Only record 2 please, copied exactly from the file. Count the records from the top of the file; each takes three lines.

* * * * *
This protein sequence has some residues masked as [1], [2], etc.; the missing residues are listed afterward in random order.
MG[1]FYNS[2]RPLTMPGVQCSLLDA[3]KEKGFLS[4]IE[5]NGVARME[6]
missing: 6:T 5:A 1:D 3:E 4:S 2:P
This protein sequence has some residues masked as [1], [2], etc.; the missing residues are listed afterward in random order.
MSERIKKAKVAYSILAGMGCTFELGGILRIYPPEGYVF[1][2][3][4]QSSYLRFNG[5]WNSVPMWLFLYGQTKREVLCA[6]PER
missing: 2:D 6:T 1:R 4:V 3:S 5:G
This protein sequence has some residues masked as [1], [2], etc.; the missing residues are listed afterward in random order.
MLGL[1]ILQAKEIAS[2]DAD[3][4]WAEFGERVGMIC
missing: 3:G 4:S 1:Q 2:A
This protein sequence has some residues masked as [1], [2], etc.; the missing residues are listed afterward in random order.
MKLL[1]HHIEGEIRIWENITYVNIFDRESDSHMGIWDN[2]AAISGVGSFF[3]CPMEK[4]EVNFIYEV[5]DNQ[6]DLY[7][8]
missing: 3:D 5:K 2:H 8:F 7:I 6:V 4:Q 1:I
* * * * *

This protein sequence has some residues masked as [1], [2], etc.; the missing residues are listed afterward in random order.
MSERIKKAKVAYSILAGMGCTFELGGILRIYPPEGYVF[1][2][3][4]QSSYLRFNG[5]WNSVPMWLFLYGQTKREVLCA[6]PER
missing: 2:D 6:T 1:R 4:V 3:S 5:G